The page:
9

I know that enabling setuid on scripts has security issues and so is inactive by default, but expect that it works for executables. I created and executable which shows uid as an output following instructions described in this post: Allow setuid on shell scripts

But it returns same uid (1000) both before and after runningsudo chmod +s ./setuid-test. I think this means that setuid does not have any effects on my executable, why and how to solve?

The source code:

#include <stdio.h>
#include <unistd.h>
int main(int argc, char** argv) {
    printf("%d", geteuid());
    return 0;
}

Built and run with

$ gcc -o setuid-test setuid-test.c
$ ./setuid-test
1000
$ sudo chown nobody ./setuid-test; sudo chmod +s ./setuid-test
$ ./setuid-test
1000

When running ls -la, this is what I get:

me@me:~$ ls -la setuid-test
-rwsrwsr-x 1 nobody me 8572 Aug 19 16:39 setuid-test
7
  • 2
    Is the executable owned by a user other than the one you're running it as? (setuid doesn't mean change to root; it means change to the user that owns the executable.)
    – cjm
    Aug 19, 2014 at 15:04
  • PHPLearner I think you need to involve a group/user in order to change the SUID of a file
    – ryekayo
    Aug 19, 2014 at 15:05
  • @cjm me@me:~$ ls -la setuid-test ----returns---- -rwsrwsr-x 1 nobody me 8572 Aug 19 16:39 setuid-test Aug 19, 2014 at 15:09
  • 7
    Your program works as expected on my Ubuntu 14.04 system if it's in my home directory, but not when it's in /tmp, because the parameters used to mount /tmp forbid setuid programs. Where is your program located? Aug 19, 2014 at 15:11
  • 2
    Type df . in the directory to find the mount point, then mount | grep nameofmountpoint. Is there a nosuid flag listed there? Aug 20, 2014 at 10:21

2 Answers 2

10

Most filesystems designed for Unix/Linux can be mounted with a nosuid attribute, which will prevent setuid or setgid binaries located on those filesystems from altering the effective uid or gid of a process. It's often used when mounting "untrusted" filesystems, those that are under the control of a non-administrator.

In your case, the filesystem you're using is type ecryptfs, which according to askubuntu: Error when running binary with root setuid under encrypted home directory enforces nosuid (and nodev) automatically, starting with the versions from a few years ago.

Here is a description of the reason for the change, from https://bugzilla.redhat.com/show_bug.cgi?id=CVE-2012-3409 :

Vincent Danen 2012-07-20 11:25:56 EDT
It was reported that the private ecryptfs mount helper (/sbin/mount.ecryptfs_private), which is setuid-root, could allow an unprivileged local user to mount user-controlled ecryptfs shares on the local system. Because the ecryptfs helper does not mount filesystems with the "nosuid" and "nodev" flags, it would be possible for a user to mount a filesystem containing setuid-root binaries and/or device files that could lead to the escalation of their privileges. This could be done via a USB device, if the user had physical access to the system.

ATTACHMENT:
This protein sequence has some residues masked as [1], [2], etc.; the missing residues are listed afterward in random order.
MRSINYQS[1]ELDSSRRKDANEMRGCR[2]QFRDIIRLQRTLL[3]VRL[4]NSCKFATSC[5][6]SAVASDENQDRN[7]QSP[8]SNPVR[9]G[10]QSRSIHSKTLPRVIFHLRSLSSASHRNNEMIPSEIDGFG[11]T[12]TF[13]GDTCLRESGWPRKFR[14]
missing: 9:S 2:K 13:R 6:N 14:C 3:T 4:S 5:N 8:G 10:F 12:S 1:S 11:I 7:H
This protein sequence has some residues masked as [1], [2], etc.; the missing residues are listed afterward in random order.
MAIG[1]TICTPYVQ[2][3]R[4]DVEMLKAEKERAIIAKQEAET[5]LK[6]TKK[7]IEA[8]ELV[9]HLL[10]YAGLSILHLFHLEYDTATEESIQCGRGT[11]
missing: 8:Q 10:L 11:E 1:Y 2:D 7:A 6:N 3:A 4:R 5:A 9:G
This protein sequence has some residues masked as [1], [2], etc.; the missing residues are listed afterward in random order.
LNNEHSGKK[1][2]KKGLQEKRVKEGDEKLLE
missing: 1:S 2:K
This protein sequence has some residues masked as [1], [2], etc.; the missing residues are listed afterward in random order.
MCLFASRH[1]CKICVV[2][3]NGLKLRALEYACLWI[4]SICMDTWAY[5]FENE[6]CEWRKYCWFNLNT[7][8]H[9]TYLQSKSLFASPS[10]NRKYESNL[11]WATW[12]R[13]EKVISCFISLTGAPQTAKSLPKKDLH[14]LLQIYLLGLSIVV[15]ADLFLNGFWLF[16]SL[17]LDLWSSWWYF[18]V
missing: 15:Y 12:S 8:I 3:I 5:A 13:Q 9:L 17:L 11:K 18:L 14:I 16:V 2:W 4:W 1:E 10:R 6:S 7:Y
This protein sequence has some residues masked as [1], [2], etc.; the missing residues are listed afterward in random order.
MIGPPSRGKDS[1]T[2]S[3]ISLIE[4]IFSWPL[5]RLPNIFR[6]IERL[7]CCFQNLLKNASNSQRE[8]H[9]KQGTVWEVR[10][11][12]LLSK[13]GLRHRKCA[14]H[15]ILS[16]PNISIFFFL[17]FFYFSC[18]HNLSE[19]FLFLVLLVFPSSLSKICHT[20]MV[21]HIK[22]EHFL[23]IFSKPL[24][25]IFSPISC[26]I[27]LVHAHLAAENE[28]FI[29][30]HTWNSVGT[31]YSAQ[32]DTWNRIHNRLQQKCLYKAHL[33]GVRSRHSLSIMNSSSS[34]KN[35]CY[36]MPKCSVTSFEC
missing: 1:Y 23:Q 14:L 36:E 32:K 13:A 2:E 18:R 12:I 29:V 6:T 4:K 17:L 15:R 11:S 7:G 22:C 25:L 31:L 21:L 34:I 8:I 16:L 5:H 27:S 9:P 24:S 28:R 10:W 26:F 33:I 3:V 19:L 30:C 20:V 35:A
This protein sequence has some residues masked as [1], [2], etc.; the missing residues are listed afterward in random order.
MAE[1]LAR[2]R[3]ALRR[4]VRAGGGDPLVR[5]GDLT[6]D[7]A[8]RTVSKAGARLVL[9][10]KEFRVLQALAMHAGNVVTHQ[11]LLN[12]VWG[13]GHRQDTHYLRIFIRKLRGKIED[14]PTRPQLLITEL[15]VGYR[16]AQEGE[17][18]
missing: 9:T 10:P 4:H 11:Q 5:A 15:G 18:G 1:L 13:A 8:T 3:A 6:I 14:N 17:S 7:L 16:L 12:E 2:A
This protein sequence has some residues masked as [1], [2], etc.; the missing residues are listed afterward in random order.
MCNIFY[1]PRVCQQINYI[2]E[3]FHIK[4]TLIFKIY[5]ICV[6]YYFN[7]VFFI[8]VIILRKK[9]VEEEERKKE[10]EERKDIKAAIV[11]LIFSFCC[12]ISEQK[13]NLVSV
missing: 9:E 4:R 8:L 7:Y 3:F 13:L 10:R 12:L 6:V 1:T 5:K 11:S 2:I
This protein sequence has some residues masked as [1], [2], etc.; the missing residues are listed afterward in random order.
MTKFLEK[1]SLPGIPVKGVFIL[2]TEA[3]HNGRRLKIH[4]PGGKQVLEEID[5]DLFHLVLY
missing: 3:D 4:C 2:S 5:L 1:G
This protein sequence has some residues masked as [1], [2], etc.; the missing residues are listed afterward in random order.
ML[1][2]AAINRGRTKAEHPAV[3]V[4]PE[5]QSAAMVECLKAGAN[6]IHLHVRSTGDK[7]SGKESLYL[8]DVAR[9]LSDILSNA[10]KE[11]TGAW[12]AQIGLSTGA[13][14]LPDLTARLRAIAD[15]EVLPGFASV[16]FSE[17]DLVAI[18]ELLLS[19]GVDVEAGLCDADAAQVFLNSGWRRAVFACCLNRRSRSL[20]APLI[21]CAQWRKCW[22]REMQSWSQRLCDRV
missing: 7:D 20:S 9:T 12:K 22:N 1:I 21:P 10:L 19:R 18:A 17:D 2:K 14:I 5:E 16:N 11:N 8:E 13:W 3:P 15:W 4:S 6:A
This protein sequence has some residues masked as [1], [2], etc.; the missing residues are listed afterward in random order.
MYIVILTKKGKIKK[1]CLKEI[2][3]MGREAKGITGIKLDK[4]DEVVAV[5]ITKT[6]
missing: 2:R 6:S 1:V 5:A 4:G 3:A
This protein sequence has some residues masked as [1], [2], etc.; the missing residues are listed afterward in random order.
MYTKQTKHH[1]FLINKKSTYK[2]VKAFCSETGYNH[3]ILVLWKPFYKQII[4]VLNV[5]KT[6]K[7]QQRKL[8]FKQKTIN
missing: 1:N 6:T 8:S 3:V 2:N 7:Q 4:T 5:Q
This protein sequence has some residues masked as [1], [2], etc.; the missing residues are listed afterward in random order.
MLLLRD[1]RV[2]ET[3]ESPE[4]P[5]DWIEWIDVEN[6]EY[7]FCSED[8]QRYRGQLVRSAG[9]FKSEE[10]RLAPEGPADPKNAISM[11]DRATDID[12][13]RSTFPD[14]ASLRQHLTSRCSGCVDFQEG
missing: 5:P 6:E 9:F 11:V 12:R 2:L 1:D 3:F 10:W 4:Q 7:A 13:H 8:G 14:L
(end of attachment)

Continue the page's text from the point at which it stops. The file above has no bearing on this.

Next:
...
Forcing MS_NOSUID and MS_NODEV mount flags was added to version 99 .

1
  • If the system allowed a user to mount a file-system that allows setuid, then it would be trivial to become root. 1) create an executable 2) elsewhere chown root, chmod +s 3) mount it 4) run executable Jul 15, 2016 at 8:23
2

SetUID bit on executable allows to run executable at file owner (not superuser). To be able to run executable as root, execute:

sudo chown 0:0 ./setuid-test
5
  • Sure, but that's not the issue. It's possible to have a program that's setuid to a user other than root. In the scenario in the question, setuid-test should display nobody's UID. Aug 19, 2014 at 22:57
  • @Gilles You are right. I expect that setuid-test displays nobody, not root Aug 20, 2014 at 2:40
  • "SetUID bit on executable allows to run executable at file owner" and my file owner is nobody, thus I expect 65534 in return, but I see 1000 whoever be the owner! Aug 20, 2014 at 2:52
  • 2
    Check the mount options of the filesystem on which your test program runs. If it is mounted with nosuid, then your program can't possibly work. Aug 20, 2014 at 7:46
  • 1
    @countermode @MarkPlotnick mount | grep /home/me returns /home/me/.Private on /home/me type ecryptfs (ecryptfs_check_dev_ruid,ecryptfs_cipher=xxx,ecryptfs_key_bytes=16,ecryptfs_unlink_sigs,ecryptfs_sig=0123456789abcdef,ecryptfs_fnek_sig=fedcba9876543210) Aug 20, 2014 at 17:43

Your Answer

By clicking “Post Your Answer”, you agree to our terms of service, privacy policy and cookie policy

Not the answer you're looking for? Browse other questions tagged or ask your own question.